Have you received a PDF file by e-mail today? Even if you have not, there is a good chance you did recently, or read a document on the Web, or in your organization’s database, that was in PDF format. This is because the PDF (Portable Document Format) for storing and sharing information electronically has become part of the organizational landscape of today and a new ISO standard will ensure that PDF files remain in good shape for a long time into the future.
ISO 19005, Document management – Electronic document file format for long-term preservation – Part 1, Use of PDF 1.4 (PDF/A-1), enables organizations to archive documents electronically in a way that will ensure the preservation of content and visual appearance over an extended period of time. It also allows documents to be retrieved and rendered with a consistent and predictable result in the future, independent of the tools and systems used for creating, storing and rendering the files.
PDF is a digital format for representing documents. It has become the standard for the exchange and storage of data because of its significant amount of compression for document files. PDF files may be created natively in PDF form, converted from other electronic formats, or digitized from paper, microform or other hard copy format. Once created, the files must remain useable and accessible across multiple generations of technology. This is where ISO 19005 comes in.
Digital Library programme manager at the Harvard University Library Stephan Abrams commented: "The publication of PDF/A will have a significant impact on the preservation of electronic documents by defining an internationally recognized standard format that is amenable to long-term preservation.
"The standard will allow libraries, archives, and other electronic resource consumers to encourage their content providers to produce and deliver those resources in a form that is optimized for their effective preservation over time."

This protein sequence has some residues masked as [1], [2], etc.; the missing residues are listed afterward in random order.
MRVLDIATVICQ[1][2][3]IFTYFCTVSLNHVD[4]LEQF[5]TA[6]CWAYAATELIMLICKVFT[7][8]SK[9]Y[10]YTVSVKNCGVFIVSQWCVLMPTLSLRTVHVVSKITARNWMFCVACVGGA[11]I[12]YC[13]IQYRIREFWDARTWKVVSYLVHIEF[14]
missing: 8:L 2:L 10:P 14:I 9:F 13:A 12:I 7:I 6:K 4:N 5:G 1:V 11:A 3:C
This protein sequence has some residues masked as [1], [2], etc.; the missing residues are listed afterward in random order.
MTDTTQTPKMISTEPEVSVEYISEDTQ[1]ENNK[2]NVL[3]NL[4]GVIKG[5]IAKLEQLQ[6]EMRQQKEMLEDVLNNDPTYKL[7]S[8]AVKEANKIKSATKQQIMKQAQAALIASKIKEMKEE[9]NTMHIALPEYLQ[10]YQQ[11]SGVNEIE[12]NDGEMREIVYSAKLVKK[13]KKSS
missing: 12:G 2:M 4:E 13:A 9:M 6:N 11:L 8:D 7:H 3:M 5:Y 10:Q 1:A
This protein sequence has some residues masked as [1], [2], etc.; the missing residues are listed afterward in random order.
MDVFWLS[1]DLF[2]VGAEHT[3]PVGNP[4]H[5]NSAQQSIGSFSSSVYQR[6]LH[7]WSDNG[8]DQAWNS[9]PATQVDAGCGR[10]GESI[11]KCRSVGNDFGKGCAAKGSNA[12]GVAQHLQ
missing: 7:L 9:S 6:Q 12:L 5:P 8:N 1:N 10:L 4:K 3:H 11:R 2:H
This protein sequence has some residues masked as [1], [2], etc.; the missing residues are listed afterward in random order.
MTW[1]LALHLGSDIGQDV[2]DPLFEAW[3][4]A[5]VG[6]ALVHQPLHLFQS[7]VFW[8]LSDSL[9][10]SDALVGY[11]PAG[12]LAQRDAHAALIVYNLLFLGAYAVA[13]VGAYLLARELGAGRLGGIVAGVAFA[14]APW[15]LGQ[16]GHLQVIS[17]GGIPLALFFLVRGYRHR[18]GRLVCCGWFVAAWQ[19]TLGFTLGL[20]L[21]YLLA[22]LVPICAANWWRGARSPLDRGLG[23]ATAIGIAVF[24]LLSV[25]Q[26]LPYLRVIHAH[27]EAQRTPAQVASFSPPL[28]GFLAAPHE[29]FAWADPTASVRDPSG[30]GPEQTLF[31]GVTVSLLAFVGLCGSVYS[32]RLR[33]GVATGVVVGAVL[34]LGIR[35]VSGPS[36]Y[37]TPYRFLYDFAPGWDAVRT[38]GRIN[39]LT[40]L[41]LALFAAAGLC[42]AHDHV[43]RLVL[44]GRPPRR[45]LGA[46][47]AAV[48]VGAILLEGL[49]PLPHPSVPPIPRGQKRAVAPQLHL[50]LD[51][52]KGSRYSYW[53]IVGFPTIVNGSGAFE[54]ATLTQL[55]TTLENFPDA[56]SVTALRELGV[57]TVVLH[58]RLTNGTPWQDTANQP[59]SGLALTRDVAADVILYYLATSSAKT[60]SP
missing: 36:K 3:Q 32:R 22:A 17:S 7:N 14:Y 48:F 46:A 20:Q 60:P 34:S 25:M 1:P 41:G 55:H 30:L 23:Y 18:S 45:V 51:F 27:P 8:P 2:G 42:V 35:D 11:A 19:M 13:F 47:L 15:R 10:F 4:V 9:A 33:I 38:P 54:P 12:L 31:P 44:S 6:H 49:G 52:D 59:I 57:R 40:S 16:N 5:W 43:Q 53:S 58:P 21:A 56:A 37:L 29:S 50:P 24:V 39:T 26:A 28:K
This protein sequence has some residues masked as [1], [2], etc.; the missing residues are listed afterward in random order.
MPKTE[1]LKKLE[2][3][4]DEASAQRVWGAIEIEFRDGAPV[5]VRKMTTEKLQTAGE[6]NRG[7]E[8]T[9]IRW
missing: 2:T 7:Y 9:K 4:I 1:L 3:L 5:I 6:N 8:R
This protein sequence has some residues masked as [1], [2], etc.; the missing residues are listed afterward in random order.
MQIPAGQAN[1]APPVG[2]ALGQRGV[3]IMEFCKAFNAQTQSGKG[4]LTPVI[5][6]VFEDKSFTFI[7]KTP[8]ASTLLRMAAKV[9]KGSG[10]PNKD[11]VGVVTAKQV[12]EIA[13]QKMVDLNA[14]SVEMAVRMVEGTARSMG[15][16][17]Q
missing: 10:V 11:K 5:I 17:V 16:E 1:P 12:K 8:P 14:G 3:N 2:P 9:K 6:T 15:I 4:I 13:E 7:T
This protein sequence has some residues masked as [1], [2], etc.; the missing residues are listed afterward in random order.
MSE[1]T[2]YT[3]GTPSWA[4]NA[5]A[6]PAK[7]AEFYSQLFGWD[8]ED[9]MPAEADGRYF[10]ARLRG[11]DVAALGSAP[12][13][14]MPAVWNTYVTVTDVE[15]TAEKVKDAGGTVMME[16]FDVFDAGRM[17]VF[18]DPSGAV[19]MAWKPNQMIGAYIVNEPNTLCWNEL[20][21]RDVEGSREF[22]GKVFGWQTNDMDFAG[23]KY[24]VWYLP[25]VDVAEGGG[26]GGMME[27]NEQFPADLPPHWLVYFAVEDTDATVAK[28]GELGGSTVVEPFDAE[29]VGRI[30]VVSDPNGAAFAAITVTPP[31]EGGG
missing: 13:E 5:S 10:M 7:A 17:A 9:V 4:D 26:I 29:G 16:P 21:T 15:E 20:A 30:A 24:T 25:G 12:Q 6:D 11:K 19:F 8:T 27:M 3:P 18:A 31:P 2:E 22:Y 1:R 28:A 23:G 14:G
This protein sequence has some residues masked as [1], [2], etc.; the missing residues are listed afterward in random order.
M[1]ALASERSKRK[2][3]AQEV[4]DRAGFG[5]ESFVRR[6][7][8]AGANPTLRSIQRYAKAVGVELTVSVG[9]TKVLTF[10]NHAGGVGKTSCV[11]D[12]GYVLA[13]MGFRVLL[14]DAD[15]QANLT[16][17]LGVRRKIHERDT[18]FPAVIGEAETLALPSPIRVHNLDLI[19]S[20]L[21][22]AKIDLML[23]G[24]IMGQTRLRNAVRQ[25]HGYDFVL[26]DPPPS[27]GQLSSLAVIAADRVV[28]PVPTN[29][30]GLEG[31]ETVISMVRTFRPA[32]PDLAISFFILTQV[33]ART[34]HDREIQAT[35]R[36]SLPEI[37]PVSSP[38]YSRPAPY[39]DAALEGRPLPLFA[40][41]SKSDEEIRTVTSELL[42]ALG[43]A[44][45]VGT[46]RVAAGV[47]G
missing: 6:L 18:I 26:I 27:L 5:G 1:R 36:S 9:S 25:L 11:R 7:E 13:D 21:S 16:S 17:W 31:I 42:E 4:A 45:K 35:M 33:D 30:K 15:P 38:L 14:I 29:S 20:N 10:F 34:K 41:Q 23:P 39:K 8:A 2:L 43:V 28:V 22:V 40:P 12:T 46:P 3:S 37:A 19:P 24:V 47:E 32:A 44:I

It is estimated that the total size of the surface Web is 167 terabytes (1 terabyte is equivalent to the size of a large public library), 9,2 % of which consist of PDF documents. According to Susan Sullivan of the US National Archives and Records Administration, "PDF/A files will be more self-contained, self-describing, device-independent than generic PDF 1.4 files, and should allow information to be retained longer as PDF."
President of the international authority on Enterprise Content Management (ECM), John Mancini summed up the successful coordinated effort: "The speed with which PDF/A was developed is a testament to the commitment of the committee members worldwide. The collaborative effort put forth by representatives from the archival records management, government and other communities ensures that this standard will fit the needs of those communities."
Future parts of ISO 19005 will be created, which will provide compatibility with future versions of the underlying PDF specification, while maintaining the current standard and applications based on PDF Version 1.4.
ISO 19005-1:2005 costs 112,00 Swiss francs and is available from ISO national member institutes (see the complete list with contact details) and from ISO Central Secretariat (see below). The new standard is the work of ISO technical committee ISO/TC 171, Document management applications, subcommittee SC 2, Application issues.